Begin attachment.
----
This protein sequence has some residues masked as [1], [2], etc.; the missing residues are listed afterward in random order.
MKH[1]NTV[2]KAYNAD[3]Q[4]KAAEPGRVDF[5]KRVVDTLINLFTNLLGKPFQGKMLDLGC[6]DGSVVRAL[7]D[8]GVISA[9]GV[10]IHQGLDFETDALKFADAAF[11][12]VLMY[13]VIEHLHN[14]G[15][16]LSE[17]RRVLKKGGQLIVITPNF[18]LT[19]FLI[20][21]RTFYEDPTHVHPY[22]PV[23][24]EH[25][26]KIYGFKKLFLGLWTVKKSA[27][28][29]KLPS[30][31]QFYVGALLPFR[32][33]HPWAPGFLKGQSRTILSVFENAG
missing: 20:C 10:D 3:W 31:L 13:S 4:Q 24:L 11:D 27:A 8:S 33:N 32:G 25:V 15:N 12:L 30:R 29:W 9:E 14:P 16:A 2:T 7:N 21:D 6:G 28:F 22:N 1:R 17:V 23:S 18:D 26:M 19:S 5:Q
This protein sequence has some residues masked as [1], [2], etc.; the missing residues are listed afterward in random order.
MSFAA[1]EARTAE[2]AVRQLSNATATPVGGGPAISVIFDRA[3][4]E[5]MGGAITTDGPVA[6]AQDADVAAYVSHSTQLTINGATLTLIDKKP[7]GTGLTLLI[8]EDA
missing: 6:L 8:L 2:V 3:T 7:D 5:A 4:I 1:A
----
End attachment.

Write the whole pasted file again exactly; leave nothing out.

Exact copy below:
This protein sequence has some residues masked as [1], [2], etc.; the missing residues are listed afterward in random order.
MKH[1]NTV[2]KAYNAD[3]Q[4]KAAEPGRVDF[5]KRVVDTLINLFTNLLGKPFQGKMLDLGC[6]DGSVVRAL[7]D[8]GVISA[9]GV[10]IHQGLDFETDALKFADAAF[11][12]VLMY[13]VIEHLHN[14]G[15][16]LSE[17]RRVLKKGGQLIVITPNF[18]LT[19]FLI[20][21]RTFYEDPTHVHPY[22]PV[23][24]EH[25][26]KIYGFKKLFLGLWTVKKSA[27][28][29]KLPS[30][31]QFYVGALLPFR[32][33]HPWAPGFLKGQSRTILSVFENAG
missing: 20:C 10:D 3:W 31:L 13:S 4:Q 24:L 11:D 27:A 8:S 33:N 32:G 25:V 15:N 12:L 30:R 29:W 9:E 14:P 16:A 2:T 7:N 21:D 6:G 28:F 22:N 1:R 17:V 23:S 18:D 26:M 19:S 5:Q
This protein sequence has some residues masked as [1], [2], etc.; the missing residues are listed afterward in random order.
MSFAA[1]EARTAE[2]AVRQLSNATATPVGGGPAISVIFDRA[3][4]E[5]MGGAITTDGPVA[6]AQDADVAAYVSHSTQLTINGATLTLIDKKP[7]GTGLTLLI[8]EDA
missing: 6:L 8:L 2:V 3:T 7:D 5:A 4:I 1:A